The Federal Court has knocked back Qantas’ attempt to “delay” remedy hearings that would see thousands of outsourced workers compensated.
The court decided it would proceed to work towards the reinstatement and compensation of workers and penalties on Qantas for “illegal outsourcing”, despite a submission from the airline arguing the complexity of reinstating around 2,000 workers.
A reinstatement to this scale has never been dealt with in the Federal Court.
Justice Michael Lee agreed with the Transport Workers’ Union (TWU) that workers’ lives must not be put on hold, indicating that he was willing to work over the Christmas period if necessary to have the case resolved as soon as possible.
The union took legal action against Qantas in September last year after the airline said it would outsource around 90 per cent of its groundwork operations, including baggage handlers, ramp workers and cabin cleaners.
According to the TWU, the airline used the global pandemic as an opportunity to sack around 2,000 employees to prevent them from exercising their rights to bargain for better wages and conditions.
In a Federal Court ruling on 30 July, Lee said Qantas failed to prove the outsourcing was purely a commercial decision forced by the COVID-19 outbreak and not based on workplace rights.
Qantas said it would appeal the decision.
As proposed to the court by the TWU, workers will be surveyed on their preferences for reinstatement and compensation and a small sample of workers will run test cases to support the resolution of such a complex remedy hearing.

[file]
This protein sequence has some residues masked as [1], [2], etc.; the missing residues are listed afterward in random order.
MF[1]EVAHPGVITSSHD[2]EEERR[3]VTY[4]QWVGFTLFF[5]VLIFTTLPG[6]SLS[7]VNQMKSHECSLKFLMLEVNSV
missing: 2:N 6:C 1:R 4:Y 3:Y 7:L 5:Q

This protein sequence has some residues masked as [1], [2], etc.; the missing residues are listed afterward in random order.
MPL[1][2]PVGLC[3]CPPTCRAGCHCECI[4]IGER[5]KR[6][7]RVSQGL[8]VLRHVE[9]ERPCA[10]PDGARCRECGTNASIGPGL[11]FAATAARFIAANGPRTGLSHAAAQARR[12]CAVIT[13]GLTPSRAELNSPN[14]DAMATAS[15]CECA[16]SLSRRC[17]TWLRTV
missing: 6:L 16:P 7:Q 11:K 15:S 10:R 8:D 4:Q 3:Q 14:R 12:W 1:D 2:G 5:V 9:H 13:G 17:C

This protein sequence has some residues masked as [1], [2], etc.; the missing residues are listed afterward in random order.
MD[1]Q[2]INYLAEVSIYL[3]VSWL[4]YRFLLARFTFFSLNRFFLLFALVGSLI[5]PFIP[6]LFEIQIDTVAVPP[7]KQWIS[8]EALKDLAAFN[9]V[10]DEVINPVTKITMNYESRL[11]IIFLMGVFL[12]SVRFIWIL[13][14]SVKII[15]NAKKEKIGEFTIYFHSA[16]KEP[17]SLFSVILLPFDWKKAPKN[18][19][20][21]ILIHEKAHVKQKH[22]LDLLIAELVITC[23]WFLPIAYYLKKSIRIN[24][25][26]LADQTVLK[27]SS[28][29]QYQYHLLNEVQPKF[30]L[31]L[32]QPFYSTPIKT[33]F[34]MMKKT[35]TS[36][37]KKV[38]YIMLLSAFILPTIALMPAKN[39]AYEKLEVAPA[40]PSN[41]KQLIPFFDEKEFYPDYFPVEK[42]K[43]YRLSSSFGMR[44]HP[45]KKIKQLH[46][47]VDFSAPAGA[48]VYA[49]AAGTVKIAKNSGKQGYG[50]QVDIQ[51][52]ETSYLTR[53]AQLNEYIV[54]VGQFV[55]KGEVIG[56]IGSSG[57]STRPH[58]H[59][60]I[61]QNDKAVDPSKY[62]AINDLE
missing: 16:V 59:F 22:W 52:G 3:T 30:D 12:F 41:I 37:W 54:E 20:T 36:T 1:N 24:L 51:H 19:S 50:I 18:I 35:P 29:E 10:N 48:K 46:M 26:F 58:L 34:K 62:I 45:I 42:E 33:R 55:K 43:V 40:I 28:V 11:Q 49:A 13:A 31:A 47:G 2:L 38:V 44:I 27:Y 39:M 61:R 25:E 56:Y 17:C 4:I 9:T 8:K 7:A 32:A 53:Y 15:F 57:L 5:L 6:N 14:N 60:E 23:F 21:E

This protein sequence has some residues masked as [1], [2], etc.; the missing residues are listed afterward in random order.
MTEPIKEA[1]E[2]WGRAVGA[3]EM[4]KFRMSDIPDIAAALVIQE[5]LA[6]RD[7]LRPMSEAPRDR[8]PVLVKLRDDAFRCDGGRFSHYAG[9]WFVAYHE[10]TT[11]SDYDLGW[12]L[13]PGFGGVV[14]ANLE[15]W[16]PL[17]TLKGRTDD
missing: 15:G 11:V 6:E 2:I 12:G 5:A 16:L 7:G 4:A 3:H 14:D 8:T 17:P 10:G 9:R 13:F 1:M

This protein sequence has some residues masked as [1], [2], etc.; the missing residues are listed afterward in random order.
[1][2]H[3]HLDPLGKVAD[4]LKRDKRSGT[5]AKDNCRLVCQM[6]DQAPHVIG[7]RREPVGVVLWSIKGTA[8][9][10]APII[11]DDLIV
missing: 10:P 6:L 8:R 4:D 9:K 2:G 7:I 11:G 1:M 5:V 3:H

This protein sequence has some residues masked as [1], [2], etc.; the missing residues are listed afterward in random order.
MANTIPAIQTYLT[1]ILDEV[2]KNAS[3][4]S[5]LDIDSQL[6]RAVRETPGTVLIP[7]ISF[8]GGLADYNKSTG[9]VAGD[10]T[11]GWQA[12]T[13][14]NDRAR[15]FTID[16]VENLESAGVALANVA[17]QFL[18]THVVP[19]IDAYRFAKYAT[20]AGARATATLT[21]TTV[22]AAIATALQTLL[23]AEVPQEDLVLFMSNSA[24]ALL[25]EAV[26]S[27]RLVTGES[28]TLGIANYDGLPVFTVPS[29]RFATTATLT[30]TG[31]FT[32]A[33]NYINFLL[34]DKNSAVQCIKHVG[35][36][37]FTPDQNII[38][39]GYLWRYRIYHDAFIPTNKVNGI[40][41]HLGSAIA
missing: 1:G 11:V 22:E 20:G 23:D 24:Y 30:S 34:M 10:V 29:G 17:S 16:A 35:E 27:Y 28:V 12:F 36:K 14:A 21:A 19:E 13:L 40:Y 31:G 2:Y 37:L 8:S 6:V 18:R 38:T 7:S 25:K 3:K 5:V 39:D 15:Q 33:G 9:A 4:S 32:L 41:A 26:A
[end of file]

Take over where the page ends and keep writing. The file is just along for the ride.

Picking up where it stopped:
TWU national secretary Michael Kaine said the court’s decision to proceed will bring relief to workers still struggling mentally and financially, despite Qantas’ attempts to “delay” remedy hearings.
“Qantas has predictably but shamefully made every attempt to drag out the suffering of workers and delay the resolution of this case. Today, workers took another step towards justice,” Kaine said.
“The strain that this turmoil has put on workers and their families has been immeasurable. Marriages have broken down and workers have had to seek medical help, describing to the union the crippling anxiety and physical illness and distress caused by their illegal sacking.”
A spokesperson for Qantas told Travel Weekly airline maintains it was motivated by lawful commercial reasons, “including saving $100 million a year in the middle of a global pandemic, which is the basis of our appeal”.
“Any operational risk from possible industrial action in the future pales in comparison with the impact of COVID, which has so far cost us $16 billion in revenue – and is likely to exceed $20 billion by the end of this year,” the spokesperson said.
“The impact the latest lockdowns in Melbourne and Sydney have had on domestic travel shows why it was so important that we unlocked the structural savings from outsourcing the remainder of our ground handling.”
A date for the remedy hearings will be set when the parties meet again in court on 1 October.